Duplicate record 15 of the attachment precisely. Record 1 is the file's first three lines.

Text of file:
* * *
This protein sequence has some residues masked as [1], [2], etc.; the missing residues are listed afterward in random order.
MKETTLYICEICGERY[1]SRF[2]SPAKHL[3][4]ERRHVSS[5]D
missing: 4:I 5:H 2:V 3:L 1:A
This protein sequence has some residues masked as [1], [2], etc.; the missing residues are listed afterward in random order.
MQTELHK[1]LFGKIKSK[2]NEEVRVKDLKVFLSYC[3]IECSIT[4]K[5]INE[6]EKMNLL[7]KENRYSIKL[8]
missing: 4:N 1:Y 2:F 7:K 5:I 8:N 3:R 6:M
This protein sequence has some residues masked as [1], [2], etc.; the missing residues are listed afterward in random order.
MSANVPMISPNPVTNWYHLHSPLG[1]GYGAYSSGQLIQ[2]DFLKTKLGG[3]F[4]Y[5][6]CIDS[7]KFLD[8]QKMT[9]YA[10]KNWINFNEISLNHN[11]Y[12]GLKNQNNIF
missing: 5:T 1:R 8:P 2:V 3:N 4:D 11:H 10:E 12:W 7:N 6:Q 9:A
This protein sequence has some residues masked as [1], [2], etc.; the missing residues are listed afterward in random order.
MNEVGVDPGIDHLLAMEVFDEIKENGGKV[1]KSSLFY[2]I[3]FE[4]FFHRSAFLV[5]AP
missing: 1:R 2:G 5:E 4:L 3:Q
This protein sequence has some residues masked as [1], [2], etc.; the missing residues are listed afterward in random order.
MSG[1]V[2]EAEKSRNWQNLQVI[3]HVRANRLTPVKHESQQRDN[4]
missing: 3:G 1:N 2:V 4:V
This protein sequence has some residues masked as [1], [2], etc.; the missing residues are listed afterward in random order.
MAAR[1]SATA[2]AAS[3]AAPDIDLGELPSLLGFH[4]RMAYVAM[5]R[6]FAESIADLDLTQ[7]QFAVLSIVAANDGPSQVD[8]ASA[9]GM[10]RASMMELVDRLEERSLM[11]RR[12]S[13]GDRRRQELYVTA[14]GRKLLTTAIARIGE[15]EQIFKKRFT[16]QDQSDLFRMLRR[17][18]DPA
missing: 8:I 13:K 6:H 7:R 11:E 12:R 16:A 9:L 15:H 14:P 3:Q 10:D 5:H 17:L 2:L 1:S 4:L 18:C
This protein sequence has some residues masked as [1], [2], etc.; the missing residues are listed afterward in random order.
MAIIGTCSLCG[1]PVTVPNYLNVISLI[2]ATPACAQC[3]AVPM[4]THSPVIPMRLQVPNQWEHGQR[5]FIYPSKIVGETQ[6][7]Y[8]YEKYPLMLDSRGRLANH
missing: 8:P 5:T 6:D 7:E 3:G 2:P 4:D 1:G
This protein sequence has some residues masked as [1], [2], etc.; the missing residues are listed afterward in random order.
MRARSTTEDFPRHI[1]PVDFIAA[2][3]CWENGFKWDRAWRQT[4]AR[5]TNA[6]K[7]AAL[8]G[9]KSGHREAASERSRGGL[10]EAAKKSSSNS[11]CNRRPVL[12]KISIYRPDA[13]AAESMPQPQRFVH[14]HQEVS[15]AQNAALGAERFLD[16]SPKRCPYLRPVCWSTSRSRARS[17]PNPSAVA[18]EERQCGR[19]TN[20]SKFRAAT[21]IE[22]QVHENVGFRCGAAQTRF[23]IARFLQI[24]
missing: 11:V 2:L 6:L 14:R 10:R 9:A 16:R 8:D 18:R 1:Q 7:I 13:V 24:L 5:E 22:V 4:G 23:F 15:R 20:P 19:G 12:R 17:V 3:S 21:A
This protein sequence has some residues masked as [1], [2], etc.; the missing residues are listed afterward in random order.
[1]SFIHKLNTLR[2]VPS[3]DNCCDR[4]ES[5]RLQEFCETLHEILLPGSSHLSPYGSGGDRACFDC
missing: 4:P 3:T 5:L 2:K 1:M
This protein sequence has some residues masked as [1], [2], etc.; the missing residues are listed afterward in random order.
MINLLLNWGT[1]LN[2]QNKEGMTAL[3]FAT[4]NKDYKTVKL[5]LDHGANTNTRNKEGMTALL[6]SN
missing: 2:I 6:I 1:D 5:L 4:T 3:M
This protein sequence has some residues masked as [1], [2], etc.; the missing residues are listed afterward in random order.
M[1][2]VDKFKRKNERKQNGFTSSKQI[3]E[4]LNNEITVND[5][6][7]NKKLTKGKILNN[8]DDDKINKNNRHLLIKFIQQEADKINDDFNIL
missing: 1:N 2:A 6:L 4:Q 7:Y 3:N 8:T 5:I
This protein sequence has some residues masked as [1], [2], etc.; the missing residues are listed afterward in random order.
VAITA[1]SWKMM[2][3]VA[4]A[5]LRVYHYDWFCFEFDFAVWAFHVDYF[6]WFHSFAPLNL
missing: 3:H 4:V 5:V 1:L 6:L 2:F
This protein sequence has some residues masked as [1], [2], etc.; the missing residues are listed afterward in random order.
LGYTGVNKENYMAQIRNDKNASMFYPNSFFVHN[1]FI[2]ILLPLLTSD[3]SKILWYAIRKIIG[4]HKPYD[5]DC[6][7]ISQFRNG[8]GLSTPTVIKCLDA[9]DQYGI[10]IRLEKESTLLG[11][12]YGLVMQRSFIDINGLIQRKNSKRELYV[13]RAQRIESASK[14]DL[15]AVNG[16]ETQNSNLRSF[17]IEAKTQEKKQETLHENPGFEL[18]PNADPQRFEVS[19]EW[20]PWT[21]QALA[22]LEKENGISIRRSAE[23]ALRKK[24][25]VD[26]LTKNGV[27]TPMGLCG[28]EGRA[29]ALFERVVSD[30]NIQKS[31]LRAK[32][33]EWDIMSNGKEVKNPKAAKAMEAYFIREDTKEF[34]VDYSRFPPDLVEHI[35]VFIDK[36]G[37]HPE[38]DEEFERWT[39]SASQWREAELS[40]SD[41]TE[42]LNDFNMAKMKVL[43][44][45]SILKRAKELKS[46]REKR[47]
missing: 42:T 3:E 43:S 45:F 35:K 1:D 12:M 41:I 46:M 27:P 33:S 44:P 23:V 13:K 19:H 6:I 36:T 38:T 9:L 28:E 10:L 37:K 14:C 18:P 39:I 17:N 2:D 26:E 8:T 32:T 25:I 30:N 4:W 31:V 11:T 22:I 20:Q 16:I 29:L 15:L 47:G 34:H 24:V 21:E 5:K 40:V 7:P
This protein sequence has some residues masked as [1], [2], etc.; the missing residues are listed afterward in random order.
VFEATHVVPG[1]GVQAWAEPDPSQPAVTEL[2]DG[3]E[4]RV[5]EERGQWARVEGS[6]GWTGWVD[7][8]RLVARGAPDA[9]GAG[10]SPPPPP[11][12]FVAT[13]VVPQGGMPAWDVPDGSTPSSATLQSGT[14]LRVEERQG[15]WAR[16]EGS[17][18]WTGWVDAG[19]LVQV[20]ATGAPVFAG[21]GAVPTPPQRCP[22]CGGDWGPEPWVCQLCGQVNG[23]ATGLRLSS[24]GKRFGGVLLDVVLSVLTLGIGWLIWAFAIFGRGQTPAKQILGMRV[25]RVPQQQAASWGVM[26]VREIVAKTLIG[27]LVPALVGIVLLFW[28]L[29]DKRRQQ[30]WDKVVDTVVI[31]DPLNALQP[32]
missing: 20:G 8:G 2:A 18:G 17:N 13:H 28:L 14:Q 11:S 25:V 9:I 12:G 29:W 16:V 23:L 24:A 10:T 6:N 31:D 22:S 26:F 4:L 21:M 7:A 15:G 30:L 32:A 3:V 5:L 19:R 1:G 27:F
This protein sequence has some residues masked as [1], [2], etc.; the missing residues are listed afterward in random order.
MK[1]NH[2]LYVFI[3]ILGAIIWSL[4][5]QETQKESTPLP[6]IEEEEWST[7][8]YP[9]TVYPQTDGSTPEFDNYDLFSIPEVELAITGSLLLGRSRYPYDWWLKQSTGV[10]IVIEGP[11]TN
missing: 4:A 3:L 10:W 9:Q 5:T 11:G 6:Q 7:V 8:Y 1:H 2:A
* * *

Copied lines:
This protein sequence has some residues masked as [1], [2], etc.; the missing residues are listed afterward in random order.
MK[1]NH[2]LYVFI[3]ILGAIIWSL[4][5]QETQKESTPLP[6]IEEEEWST[7][8]YP[9]TVYPQTDGSTPEFDNYDLFSIPEVELAITGSLLLGRSRYPYDWWLKQSTGV[10]IVIEGP[11]TN
missing: 4:A 3:L 10:W 9:Q 5:T 11:G 6:Q 7:V 8:Y 1:H 2:A